China blocks BBC website amid Hong Kong protests

October 15, 2014

The BBC's website was blocked in China Wednesday, hours after a video of Hong Kong police beating and kicking a pro-democracy protester began circulating online.

The move appears to be the first time the British broadcaster's English-language website has been completely blocked in China since December 2010, when it was inaccessible for days before the Nobel Peace Prize award ceremony for Chinese dissident Liu Xiaobo.

The BBC's Chinese-language website has been blocked in China since it was launched in 1999, aside from a few months around the time of the 2008 Beijing Olympics.

In a statement, BBC director of global news Peter Horrocks said the move "appears to be deliberate censorship".

"The BBC strongly condemns any attempts to restrict free access to news and information and we are protesting to the Chinese authorities," Horrocks said.

"The BBC provides impartial, trusted news to millions of people around the world, and attempts to censor our news services show just how important it is to get our accurate information to them," he added.

In a Twitter posting Wednesday, BBC's Asia bureau chief Jo Floto noted that Chinese authorities also have a "usual practice of blacking out BBC World during Hong Kong reports".

Charlie Smith, a co-founder of the anti-censorship group, confirmed that the broadcaster's website was blocked in China on Wednesday.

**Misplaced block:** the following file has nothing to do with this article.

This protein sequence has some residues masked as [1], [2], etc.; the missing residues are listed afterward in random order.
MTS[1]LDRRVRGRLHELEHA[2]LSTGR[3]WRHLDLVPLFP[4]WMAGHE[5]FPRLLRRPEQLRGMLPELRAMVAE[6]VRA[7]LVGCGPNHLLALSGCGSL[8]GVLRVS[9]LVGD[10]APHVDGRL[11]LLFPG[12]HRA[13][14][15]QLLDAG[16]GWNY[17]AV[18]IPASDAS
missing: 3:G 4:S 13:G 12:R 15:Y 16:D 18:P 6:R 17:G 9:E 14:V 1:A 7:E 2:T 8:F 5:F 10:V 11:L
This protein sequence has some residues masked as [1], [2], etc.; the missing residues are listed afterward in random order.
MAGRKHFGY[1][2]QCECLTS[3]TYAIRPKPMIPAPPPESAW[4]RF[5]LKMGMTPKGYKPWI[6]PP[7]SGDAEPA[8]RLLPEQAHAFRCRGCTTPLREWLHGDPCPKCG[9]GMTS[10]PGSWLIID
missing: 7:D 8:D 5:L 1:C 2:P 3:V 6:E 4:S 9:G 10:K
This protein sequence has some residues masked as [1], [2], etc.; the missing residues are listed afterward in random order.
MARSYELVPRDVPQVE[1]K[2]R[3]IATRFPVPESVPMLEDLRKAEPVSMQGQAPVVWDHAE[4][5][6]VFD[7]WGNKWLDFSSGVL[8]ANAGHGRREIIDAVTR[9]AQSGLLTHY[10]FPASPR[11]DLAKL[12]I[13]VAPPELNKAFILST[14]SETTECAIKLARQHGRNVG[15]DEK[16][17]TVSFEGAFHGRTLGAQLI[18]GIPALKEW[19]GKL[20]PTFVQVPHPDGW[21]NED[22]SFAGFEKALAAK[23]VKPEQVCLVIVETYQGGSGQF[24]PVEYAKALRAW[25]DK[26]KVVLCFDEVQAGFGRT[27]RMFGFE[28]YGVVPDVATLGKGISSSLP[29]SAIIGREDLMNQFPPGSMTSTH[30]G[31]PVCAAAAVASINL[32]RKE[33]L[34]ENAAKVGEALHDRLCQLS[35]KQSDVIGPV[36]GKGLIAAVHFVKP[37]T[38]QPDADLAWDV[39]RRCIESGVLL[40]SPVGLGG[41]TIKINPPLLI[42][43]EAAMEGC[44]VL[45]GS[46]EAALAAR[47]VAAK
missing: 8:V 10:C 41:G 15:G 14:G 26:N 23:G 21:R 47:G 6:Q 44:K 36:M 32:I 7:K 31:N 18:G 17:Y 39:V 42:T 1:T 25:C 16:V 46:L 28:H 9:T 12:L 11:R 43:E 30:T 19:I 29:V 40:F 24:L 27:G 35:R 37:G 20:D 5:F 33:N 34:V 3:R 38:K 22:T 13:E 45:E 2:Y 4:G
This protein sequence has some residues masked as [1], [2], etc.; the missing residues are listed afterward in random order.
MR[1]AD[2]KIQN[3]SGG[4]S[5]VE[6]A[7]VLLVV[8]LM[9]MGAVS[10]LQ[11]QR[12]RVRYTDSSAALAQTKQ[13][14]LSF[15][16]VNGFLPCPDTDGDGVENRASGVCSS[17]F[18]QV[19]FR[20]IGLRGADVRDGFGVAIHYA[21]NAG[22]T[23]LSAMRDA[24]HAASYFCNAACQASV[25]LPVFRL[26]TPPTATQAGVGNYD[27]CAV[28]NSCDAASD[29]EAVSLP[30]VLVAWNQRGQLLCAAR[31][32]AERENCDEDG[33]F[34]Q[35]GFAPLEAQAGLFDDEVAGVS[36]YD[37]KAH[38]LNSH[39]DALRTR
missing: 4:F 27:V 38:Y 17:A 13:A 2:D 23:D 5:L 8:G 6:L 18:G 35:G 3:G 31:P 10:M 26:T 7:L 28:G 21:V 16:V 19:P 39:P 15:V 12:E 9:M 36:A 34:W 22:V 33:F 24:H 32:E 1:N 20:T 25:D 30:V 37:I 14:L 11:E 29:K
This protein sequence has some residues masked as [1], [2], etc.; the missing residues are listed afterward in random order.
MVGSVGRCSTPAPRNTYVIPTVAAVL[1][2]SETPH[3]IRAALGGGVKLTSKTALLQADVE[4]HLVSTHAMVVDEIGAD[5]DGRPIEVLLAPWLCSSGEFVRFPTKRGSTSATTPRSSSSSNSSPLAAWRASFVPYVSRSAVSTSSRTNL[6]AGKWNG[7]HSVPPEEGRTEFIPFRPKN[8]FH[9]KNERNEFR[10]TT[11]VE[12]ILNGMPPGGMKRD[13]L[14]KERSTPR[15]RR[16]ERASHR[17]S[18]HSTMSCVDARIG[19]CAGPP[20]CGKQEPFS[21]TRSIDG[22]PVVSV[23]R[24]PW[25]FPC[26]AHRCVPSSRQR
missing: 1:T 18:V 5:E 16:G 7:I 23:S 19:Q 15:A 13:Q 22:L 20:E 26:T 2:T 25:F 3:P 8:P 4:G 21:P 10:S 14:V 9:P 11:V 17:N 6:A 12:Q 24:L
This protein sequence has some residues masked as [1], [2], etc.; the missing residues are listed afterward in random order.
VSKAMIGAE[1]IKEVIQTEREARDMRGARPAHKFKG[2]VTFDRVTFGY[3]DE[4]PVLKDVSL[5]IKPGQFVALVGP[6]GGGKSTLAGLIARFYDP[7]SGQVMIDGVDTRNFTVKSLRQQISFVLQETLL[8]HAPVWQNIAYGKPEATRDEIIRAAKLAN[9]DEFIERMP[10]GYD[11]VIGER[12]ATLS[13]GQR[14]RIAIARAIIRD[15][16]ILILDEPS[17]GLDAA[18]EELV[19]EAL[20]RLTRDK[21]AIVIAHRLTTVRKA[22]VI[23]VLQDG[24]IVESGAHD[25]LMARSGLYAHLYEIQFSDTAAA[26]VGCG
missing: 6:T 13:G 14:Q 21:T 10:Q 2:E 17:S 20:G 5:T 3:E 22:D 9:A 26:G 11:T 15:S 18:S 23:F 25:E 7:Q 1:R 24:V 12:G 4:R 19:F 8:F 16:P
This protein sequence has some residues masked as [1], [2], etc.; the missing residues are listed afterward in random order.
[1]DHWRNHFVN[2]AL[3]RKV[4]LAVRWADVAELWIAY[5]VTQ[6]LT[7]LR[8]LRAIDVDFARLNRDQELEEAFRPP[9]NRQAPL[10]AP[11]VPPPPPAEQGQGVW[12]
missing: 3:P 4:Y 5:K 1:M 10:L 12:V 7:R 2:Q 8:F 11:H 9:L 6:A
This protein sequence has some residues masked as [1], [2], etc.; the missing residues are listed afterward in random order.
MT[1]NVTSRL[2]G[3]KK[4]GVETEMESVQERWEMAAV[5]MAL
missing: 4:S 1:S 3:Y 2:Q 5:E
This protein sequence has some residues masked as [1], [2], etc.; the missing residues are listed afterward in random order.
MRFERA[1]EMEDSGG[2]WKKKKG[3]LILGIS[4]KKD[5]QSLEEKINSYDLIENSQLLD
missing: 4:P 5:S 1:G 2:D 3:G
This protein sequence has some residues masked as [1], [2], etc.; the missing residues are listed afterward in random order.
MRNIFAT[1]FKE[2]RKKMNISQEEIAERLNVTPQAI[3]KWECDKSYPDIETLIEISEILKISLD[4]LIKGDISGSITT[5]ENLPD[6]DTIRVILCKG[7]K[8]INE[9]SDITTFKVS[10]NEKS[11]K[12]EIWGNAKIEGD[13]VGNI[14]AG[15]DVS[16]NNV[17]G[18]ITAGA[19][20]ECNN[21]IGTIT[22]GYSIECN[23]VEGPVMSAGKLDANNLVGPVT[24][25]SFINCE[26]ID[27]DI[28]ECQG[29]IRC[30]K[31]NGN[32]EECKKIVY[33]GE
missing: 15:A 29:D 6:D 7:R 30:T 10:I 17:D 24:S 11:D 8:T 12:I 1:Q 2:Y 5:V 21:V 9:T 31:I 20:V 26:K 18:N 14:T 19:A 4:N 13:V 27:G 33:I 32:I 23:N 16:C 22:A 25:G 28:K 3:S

China's Communist Party oversees a vast censorship system that aggressively blocks sites or snuffs out Internet and TV content and commentary on topics considered sensitive, such as Beijing's human rights record and criticisms of the government.

The New York Times and Bloomberg have had their websites blocked in China since they published investigations in 2012 into the family wealth of former premier Wen Jiabao and President Xi Jinping respectively.

As pro-democracy protests in China's semi-autonomous region of Hong Kong escalated late last month, online censors moved to block the photo-sharing app Instagram, which joined Facebook, YouTube and Twitter as popular social media platforms inaccessible in mainland China.

The blocking of the BBC's website came as a video of Hong Kong police beating a pro-democracy protester went viral on the Internet.

In the video, released by Hong Kong television network TVB, a group of six plainclothes officers are shown assaulting a handcuffed and unarmed protester for several minutes.

The footage sparked outrage and calls for prosecution from activists and lawmakers. Hong Kong's security chief said Wednesday the accused officers had been "removed" from their posts.

TVB's website remains accessible in mainland China, although Chinese-language links to reports on the video have been blocked.

CNN's website was also not blocked Wednesday, even though the Hong Kong police brutality video was the top item on the broadcaster's home page.

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